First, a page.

That sure was a nice surprise party Tim and Afton hosted for you.  Hope you were suitably surprised by it.  Man, what a scorcher.  Good thing the pool was part of it because you guys would’ve wilted like flowers without a way to cool off.  There were a fair number of tenants who seemed to be using the pool, too.

Going to take the bike out tonight to Porky’s while your mom goes out to dinner with the girls.  All they’ll do is bash men.  Same as you and Afton do.  I like to see all the other Harleys.  The reason lots of people go there is bike envy.  They think theirs is the best, although I don’t think there are a ton of other Heritage Softails that are better’n mine.  Once the front forks are chromed, watch out baby!  It will be the best Hog around.

Tom and Michelle ______ called us at the last minute last night to go to the ValAire for The Little River Band.  We couldn’t place their music, but once we heard it, we knew who they were.  It was an older crowd and people were really bopping and a-rolling.  At $10 a throw, that’s pretty good entertainment.  You know when the band is bald that they’ve been around a while.  30 years, to be exact.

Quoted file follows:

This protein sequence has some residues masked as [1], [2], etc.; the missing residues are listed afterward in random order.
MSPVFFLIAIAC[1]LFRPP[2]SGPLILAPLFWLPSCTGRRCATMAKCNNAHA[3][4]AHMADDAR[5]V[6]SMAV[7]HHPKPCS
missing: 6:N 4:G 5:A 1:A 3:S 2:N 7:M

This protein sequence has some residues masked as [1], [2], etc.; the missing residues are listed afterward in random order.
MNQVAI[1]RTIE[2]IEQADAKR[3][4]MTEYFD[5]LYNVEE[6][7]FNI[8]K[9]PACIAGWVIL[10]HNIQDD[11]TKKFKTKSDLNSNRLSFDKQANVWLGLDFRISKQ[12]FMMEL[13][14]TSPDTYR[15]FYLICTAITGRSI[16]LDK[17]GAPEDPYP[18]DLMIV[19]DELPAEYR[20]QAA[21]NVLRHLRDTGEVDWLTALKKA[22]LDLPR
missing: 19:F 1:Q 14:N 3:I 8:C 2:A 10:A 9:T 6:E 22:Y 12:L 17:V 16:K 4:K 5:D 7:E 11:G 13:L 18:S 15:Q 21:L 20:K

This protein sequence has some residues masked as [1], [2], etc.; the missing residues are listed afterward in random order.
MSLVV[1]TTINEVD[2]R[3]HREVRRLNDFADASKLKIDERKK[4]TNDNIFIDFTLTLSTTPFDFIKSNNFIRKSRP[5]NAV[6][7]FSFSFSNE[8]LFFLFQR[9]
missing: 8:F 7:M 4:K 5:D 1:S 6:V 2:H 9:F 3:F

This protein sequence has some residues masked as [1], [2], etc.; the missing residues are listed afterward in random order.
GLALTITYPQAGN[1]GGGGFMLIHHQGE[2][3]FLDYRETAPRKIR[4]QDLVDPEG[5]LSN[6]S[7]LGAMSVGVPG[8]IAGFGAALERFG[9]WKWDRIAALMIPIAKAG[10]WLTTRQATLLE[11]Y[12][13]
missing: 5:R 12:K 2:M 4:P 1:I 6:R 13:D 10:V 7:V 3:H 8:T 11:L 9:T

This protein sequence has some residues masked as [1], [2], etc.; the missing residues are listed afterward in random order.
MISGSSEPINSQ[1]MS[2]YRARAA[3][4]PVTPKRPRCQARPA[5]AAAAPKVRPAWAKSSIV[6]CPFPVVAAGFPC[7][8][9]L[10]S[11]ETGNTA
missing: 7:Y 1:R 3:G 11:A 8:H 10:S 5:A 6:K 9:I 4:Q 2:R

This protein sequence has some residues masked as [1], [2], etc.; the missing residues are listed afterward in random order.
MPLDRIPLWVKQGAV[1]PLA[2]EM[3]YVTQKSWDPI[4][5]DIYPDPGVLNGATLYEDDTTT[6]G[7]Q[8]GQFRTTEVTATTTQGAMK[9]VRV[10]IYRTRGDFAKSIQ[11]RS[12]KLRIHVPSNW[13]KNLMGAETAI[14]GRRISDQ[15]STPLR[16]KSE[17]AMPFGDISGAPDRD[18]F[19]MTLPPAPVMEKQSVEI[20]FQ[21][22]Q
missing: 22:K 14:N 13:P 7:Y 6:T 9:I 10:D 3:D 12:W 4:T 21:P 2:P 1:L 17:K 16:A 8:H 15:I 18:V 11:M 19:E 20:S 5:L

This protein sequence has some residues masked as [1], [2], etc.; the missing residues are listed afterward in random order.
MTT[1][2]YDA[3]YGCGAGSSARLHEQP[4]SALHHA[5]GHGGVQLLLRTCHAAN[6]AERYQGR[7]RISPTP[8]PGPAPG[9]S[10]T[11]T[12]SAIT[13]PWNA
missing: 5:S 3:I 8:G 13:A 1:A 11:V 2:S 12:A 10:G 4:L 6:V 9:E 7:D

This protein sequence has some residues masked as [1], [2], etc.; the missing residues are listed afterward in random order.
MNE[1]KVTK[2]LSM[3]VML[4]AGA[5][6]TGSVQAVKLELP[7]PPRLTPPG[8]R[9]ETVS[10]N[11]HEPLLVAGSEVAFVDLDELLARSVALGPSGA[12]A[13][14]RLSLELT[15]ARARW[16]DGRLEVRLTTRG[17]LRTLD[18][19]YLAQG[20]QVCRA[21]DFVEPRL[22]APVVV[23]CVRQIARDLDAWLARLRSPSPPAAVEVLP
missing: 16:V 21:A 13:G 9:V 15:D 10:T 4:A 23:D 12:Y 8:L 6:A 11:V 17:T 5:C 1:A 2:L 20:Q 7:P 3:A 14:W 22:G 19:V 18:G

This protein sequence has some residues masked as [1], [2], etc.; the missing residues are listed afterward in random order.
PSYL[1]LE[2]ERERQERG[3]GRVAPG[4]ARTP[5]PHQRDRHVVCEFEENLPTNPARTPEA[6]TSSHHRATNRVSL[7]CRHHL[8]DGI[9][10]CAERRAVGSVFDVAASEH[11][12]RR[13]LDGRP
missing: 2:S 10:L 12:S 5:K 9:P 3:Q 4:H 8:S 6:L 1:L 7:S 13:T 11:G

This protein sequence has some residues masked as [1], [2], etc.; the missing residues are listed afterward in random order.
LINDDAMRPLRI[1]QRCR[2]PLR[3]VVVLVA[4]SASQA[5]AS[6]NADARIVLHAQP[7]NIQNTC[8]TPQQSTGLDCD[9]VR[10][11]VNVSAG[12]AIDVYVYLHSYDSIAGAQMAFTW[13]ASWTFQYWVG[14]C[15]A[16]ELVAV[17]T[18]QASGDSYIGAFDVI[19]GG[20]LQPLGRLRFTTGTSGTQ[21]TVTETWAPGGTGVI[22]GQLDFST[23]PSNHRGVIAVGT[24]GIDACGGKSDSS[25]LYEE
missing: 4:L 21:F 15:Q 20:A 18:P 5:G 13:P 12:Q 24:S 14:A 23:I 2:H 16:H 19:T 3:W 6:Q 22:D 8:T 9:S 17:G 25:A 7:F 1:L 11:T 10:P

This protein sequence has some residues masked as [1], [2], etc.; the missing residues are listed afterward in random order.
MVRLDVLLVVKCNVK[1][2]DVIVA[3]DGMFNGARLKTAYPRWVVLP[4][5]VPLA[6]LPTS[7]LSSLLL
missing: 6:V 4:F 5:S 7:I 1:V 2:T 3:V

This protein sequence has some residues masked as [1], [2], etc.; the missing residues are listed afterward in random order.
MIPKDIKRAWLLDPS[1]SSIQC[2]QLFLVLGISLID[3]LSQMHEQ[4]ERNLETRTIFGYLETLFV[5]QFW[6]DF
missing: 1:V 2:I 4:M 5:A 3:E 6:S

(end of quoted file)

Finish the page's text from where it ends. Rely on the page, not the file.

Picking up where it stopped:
Well, back to the salt mines.  I like your classroom newsletter, but I’d shift it a bit away from “…I had the kids…” to more of a “…this week the kids really liked…”  See you sooner than later!